UCL  IRIS
Institutional Research Information Service
UCL Logo
Please report any queries concerning the funding data grouped in the sections named "Externally Awarded" or "Internally Disbursed" (shown on the profile page) to your Research Finance Administrator. Your can find your Research Finance Administrator at https://www.ucl.ac.uk/finance/research/rs-contacts.php by entering your department
Please report any queries concerning the student data shown on the profile page to:

Email: portico-services@ucl.ac.uk

Help Desk: http://www.ucl.ac.uk/ras/portico/helpdesk
Publication Detail
PATCH CLAMP TECHNIQUES USED FOR STUDYING SYNAPTIC TRANSMISSION IN SLICES OF MAMMALIAN BRAIN
  • Publication Type:
    Journal article
  • Publication Sub Type:
    Journal Article
  • Authors:
    Sakmann B, Edwards F, Konnerth A, Takahashi T
  • Publication date:
    12/11/1989
  • Pagination:
    1107, 1118
  • Journal:
    Quarterly Journal of Experimental Physiology
  • Volume:
    74
  • Issue:
    6
  • Status:
    Published
  • Print ISSN:
    0144-8757
Abstract
Procedures are described for recording postsynaptic currents from neurones in slices of rat brain using patch clamp techniques. The method involves cutting brain slices (120‐300, µm thick) with a vibrating microtome followed by localization of cell somata, which can be clearly seen with Nomarski differential interference contrast optics in the light microscope. Tissue covering the identified cell is then removed mechanically and standard patch clamp techniques are applied. Using these methods, spontaneously occurring and stimulus‐evoked inhibitory postsynaptic currents (IPSCs) were recorded from neurones in rat hippocampus at greatly improved resolution. In the presence of tetrodotoxin, to block presynaptic action potentials, spontaneous IPSCs seldom exceeded 25 pA. Evoked IPSCs elicited by constant electrical stimulation of a presynaptic neurone were larger and fluctuated in their amplitudes. Single‐channel currents, activated by the putative inhibitory transmitter γ‐aminobutyric acid (GABA), had a size of about 1 pA. The number of postsynaptic channels activated by a packet of inhibitory transmitter is probably not more than thirty, nearly two orders of magnitude smaller than previously reported estimates for CNS synapses. This might reflect matching of synaptic efficacy to the high input resistance of hippocampal neurones and could be a requirement for fine tuning of inhibition. © 1989 The Physiological Society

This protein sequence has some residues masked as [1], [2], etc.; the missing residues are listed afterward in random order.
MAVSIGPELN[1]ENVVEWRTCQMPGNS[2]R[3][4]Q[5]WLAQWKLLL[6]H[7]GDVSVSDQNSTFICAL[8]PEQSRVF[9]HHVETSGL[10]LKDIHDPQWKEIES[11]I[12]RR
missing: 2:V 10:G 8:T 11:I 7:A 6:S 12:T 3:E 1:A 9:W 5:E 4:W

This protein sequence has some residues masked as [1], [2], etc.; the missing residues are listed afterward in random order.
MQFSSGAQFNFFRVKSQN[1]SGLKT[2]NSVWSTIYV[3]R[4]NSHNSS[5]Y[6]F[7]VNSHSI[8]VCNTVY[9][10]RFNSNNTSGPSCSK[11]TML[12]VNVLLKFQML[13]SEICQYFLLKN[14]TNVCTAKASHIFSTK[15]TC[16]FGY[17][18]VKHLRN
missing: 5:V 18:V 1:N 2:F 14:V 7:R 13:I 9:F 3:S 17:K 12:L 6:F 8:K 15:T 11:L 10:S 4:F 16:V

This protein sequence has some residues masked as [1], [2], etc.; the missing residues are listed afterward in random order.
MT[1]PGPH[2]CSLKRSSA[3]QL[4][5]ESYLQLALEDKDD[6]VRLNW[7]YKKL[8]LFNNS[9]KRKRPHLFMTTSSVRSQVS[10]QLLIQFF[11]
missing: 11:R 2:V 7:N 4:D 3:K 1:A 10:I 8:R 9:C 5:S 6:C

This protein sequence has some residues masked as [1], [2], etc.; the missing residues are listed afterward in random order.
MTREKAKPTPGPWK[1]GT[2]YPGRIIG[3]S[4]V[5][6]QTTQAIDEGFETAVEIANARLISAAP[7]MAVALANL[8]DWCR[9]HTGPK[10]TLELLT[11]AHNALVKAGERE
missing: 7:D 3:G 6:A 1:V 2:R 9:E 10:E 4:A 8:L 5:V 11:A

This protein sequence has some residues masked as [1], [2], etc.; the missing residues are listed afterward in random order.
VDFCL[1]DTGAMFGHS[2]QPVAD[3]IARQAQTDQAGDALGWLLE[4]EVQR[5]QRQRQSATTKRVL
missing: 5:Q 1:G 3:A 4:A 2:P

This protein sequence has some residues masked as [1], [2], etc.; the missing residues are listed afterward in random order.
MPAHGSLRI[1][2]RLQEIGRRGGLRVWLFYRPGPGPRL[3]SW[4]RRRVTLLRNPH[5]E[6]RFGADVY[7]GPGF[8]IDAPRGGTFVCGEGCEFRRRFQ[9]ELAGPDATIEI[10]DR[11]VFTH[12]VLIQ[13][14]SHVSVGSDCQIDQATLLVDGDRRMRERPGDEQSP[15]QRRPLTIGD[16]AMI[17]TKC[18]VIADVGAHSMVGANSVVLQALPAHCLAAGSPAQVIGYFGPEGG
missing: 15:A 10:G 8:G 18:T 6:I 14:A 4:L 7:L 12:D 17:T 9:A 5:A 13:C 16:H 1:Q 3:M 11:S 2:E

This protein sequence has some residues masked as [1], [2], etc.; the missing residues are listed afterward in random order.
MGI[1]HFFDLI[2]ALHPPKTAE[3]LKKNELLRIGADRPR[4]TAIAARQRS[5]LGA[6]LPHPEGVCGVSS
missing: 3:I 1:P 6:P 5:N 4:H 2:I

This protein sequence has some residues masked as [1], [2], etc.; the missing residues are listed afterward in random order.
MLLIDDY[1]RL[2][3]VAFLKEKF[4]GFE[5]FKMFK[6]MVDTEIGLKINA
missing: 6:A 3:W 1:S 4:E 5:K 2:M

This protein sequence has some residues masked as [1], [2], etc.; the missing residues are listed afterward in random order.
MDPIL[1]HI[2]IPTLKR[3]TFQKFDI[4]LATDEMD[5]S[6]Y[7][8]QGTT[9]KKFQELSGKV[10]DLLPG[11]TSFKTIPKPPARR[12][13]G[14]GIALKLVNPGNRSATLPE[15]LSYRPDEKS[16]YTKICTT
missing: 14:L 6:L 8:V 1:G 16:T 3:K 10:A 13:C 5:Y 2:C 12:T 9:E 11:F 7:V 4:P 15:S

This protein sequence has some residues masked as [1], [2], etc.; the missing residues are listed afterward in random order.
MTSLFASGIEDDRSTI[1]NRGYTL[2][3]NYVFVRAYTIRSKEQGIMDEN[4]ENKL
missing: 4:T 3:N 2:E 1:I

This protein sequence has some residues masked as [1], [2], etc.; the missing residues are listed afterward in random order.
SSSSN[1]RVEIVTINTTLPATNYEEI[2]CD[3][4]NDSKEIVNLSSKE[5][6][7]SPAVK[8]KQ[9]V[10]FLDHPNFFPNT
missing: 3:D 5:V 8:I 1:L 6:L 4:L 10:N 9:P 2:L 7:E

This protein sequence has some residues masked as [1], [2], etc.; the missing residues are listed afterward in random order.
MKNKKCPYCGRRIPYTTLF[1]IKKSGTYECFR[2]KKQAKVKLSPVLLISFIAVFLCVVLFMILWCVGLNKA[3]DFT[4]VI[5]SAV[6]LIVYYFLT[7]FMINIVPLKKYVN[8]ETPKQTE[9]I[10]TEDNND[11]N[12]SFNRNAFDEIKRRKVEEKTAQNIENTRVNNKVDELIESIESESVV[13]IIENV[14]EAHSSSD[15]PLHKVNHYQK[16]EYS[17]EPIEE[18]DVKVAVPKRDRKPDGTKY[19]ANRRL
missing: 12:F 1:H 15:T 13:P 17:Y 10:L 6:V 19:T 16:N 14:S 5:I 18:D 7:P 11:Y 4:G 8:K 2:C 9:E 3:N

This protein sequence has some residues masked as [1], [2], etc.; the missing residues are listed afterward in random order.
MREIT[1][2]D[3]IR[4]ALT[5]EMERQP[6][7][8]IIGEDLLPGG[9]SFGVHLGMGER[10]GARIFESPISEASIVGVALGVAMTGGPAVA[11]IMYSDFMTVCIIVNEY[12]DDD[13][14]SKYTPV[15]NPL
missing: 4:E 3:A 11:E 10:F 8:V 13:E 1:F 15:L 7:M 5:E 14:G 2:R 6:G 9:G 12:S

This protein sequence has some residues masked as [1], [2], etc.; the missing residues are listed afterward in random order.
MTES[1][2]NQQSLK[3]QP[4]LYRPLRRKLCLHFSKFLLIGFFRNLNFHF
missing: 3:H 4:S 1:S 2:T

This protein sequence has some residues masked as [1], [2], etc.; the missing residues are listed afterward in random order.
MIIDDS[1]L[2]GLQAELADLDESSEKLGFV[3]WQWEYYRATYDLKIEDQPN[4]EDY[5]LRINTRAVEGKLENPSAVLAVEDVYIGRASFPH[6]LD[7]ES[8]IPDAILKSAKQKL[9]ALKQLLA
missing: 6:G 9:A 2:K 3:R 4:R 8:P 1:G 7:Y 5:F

Publication data is maintained in RPS. Visit https://rps.ucl.ac.uk
 More search options
UCL Researchers
Author
Neuro, Physiology & Pharmacology
University College London - Gower Street - London - WC1E 6BT Tel:+44 (0)20 7679 2000

© UCL 1999–2011

Search by